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Editorial: What a falling birthrate may say about us

  • FILE - This Feb. 16, 2017 file photo shows newborn babies in the nursery of a postpartum recovery center in upstate New York. According to a government report released Wednesday, May 15, 2019, U.S. birth rates reached record lows for women in their teens and 20s, leading to the fewest babies in 32 years. (AP Photo/Seth Wenig, File)

Published: 5/22/2019 10:10:25 PM
Modified: 5/22/2019 10:10:16 PM

There is good news and bad news to be found in last week’s report by the government that the U.S. birthrate fell for a fourth straight year in 2018. An estimated 3,788,235 people were born last year, the lowest number in 32 years.

First the good news. The birthrate among teenagers fell most sharply, declining by 7% to a record low 179,607 births to mothers between 15 and 19 years old. This suggests continued progress in addressing unwanted teen pregnancies, with all the risks and hardships they can entail.

But the birthrate also declined among women in their 20s, prime childbearing years. The number of births dropped 5% in 2018 among women in their early 20s and 3% among women in their late 20s.

This may be attributable in part to women feeling increasingly empowered to make their own decisions about when or if to have children, which would also be a positive development.

But demographers suggest that it also could be a sign that despite the strong economy, young people are still feeling the psychological and material aftereffects of the Great Recession and do not as yet feel secure and stable enough in their lives or confident enough in the future to start a family. So younger women may simply be postponing having children to somewhat later in life when they feel more secure. Indeed the birthrate among women aged 35-44 was up slightly in 2018.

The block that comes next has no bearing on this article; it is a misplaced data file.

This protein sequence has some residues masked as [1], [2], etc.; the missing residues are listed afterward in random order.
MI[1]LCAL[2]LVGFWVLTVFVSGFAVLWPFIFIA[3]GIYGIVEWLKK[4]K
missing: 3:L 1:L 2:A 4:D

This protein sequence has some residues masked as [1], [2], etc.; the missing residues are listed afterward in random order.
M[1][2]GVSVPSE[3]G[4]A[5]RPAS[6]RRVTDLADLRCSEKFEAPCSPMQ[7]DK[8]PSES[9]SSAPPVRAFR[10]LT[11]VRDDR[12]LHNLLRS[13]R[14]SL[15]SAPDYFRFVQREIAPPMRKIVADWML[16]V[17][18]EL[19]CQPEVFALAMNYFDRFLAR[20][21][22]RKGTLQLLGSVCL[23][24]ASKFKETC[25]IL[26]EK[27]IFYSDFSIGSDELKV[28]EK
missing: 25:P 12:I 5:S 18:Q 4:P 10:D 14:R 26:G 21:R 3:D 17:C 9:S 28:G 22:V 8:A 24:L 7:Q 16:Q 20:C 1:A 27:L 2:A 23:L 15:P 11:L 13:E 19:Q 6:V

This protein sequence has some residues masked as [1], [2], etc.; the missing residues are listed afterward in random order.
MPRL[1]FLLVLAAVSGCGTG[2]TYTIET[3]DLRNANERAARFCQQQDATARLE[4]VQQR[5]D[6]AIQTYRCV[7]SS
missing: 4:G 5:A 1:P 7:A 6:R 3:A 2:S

A more depressing possibility is that young people are forgoing having children because the state of the nation and the world strikes them as too precarious. Sadly, climate change, intolerance and a host of other social ills that will be immensely hard for their generation to address could be shaping those decisions.

Whatever the reasons, the report noted that the total fertility rate — the estimated number of children a hypothetical group of 1,000 women would have over their lifetimes — continued to decline last year to a record low of 1,728, which is below the rate at which a generation can replace itself. (The replacement level is calculated at 2,100 births per 1,000 women.)

If that troubling trend were to continue, it would almost certainly indicate that the economy will be hobbled in the future by labor shortages and that fewer workers will be contributing to essential safety-net programs such as Social Security and Medicare. If the current official hostility toward immigration continues to prevail, that problem could be even worse.

Vermont, which in 2018 had the lowest number of births in the nation — 5,431 — is already feeling the pinch, which is perhaps why the administration of Gov. Phil Scott has resorted to paying out-of-staters to move to the Green Mountain State.

Both of the Twin States, and the nation more generally, could do a lot to encourage young people to have children simply by enacting family-friendly policies. Parental leave, access to high-quality child care, student-loan relief, affordable health insurance and ample housing stock are all things that government could and should promote. They all represent investments in a future that will be problematic without a vibrant population that is renewing itself at a sustainable rate.

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